At Chez Elles Bistroquet
Three centuries after the Huguenots arrived, there is a second wave of French immigration to the East End – coming in such large numbers that London is now the sixth biggest French city. The most visible evidence of their presence in Spitalfields is the newly-opened Chez Elles Bistroquet in Brick Lane, so gardening and food writer Patricia Cleveland-Peck went along to pay a visit accompanied by Contributing Photographer Jeremy Freedman and this is their report.
Nadia Brahim and Lili L’Hôte, Chez Elles
It comes as an unexpected joy to find this magical little French restaurant nestling among the curry houses of Brick Lane, but maybe it should not be a surprise because the French – in the shape of the Huguenots – were the earliest wave of immigrants to come to Spitalfields three hundred years ago. Now, in the shape of a pair of glamorous young women, the Gallic presence brings with it something bang up-to-date and very traditional at the same time – a little bistro or bistroquet with an authentic French flavour.
Chez Elles is the creation of Nadia Brahim and Lili L’Hôte, two old friends who came to England eight years ago, working together on the Eurostar train. Drawn to each other, as Nadia confessed to me, “Because we are both food addicts,” they spent time travelling the world together. It was Lili who discovered Spitalfields first and rented the flat on Brick Lane above a curry house that would become their bistroquet. Shortly afterwards Nadia moved in, and – when the curry house closed and the premises became vacant – they decided to seize the opportunity and pursue their dream of opening a restaurant.
“We both worked in the industry,” explained Nadia, dressed with impeccable Gallic chic in a little navy and white spotted frock, her long dark hair tied back with a scarlet scarf, “But of course we had a lot to learn – not only about the business but how to do things the English way.” She handles the administration – the catering and employment regulations, planning permissions etc. No mean feat in a second language, although both girls speak excellent English.
Lili appeared at this point, also prettily dressed in a little white and black dress. She is the one responsible for the charmingly idiosyncratic décor, having studied design at Central St Martin’s School of Art. Attention to detail is apparent everywhere – in the art nouveau floral tiles behind the bar, the old French advertising signs and posters, the lampshades in the form of cages of stuffed birds, the pink plush banquette and the wine map of France chalked onto the big black board – contributing to the joyful and charming ambiance of this sweet little place. There is even a flower-covered wrought iron arbour over one table, creating a perfect discreet bower for amorous liasons.
So what of the food? The menu – as French as a 2CV – comes in a shorter version for lunch and a more copious one for dinner. On offer at lunchtime, we found croques monsieur, omelettes, savory tarts, salads and a plat du jour. I chose soupe à l’oignon gratinée which came with a plenty of cheese in a little pot. It was scrumptious and took me back to those halcyon days when, as a student in Paris, a bowlful was the dawn finale of a good night out. My husband Dennis chose moules marinière which came with delicious crispy thrice-fried frites, a number of which I stole to eat with my smoked herring salad. For pudding, neither of us could resist the crème brulée vanille-pistache – sublime!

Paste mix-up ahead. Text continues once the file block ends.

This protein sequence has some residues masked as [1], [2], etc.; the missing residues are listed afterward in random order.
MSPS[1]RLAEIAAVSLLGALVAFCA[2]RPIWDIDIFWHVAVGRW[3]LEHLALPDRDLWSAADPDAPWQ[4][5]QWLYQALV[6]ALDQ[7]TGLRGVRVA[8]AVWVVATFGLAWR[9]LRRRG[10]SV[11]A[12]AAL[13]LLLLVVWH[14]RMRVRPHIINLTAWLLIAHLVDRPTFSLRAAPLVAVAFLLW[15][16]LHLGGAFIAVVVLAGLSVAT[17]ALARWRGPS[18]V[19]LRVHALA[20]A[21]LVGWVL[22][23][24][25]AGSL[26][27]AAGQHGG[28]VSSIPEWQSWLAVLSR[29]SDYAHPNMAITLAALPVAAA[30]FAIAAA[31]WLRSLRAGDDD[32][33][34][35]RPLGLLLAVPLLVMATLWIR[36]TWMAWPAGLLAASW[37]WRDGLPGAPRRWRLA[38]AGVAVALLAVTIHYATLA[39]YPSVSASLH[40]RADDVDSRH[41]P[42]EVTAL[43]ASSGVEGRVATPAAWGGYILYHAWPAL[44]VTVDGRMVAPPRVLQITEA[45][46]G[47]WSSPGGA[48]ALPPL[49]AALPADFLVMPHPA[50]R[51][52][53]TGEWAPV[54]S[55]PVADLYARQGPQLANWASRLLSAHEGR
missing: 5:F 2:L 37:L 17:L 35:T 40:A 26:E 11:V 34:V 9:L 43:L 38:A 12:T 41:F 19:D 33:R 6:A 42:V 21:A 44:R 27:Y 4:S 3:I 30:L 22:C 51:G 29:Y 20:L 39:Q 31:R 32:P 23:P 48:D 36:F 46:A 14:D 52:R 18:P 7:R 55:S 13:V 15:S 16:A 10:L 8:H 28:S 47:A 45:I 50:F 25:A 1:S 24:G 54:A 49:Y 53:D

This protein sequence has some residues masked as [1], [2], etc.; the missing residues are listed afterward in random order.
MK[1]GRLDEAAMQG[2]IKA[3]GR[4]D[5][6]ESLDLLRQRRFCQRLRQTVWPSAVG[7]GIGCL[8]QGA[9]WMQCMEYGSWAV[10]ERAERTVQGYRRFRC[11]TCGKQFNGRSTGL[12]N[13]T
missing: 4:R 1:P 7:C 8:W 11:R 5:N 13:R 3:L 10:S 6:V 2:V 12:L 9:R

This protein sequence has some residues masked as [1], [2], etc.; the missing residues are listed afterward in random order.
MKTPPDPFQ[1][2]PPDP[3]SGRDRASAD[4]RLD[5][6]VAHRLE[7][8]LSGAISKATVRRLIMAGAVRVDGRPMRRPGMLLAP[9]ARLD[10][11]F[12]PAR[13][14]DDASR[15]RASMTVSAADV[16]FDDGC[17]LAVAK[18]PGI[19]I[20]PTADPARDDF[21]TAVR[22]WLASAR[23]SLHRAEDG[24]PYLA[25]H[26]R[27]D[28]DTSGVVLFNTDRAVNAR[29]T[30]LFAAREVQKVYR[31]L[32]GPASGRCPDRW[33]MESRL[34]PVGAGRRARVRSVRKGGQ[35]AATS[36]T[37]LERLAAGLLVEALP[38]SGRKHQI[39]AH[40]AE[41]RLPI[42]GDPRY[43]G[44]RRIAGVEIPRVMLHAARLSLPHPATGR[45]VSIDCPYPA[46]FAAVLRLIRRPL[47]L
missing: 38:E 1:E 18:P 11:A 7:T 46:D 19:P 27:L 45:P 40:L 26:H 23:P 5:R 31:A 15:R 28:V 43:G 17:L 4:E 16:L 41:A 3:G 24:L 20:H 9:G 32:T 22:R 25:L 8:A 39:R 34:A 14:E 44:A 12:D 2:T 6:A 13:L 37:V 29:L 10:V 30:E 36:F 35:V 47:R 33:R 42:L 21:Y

Throughout the meal we enjoyed some very-acceptable Sauvignon Blanc, as well as the pleasant feeling of being in a place where people were so obviously enjoying themselves. There were couples, family groups and lone diners. Some were lunching, others enjoying a glass of wine at the bar or simply a cup of coffee. French was being spoken all around us and Nadia revealed that approximately thirty per cent of their clientele is French.
We shall definitely return for the dinner menu which includes some of our all time favourites like beef tartare, lemon sole and confit de canard with, amongst the starters, braised snails, smoked mackerel terrine and a tempting-sounding Planche Campagnard comprising rillettes de canard, terrine de porc, jambonne de Bayonne, rosette and cornichons.
“Where ever possible, food is locally sourced” Nadia assured me. “We try to avoid too many food miles. We want everything as fresh as possible, although” she added earnestly, “certain products just have to come from France.”
Establishing a restaurant is by no means easy these days and, even if these girls make it appear effortless, it is obvious that an enormous amount of efficient organisation and hard work have gone into the creation – and are required for the day to day running – of Chez Elles. In this respect, Nadia and Lili are living up to the reputation of those former skilled and industrious residents of the neighbourhood, the Huguenots.
“We were also surprised to learn that the French are now returning to Spitalfields, because it used to be South Kensington,” admitted Nadia, “but, in recent years, French people have rediscovered this district.”
At Chez Elles, the French can feel at home along with the rest of us, enjoying authentic French cuisine with all the added benefits that Spitalfields has to offer.
(A meal will cost around £30.00 plus drinks and service.)
Photographs copyright © Jeremy Freedman
Chez Elles Bistroquet, 45 Brick Lane, E1 6PU.
You may like to read about Patricia Cleveland-Peck’s horticultural endeavours
and this article by Patricia Cleveland-Peck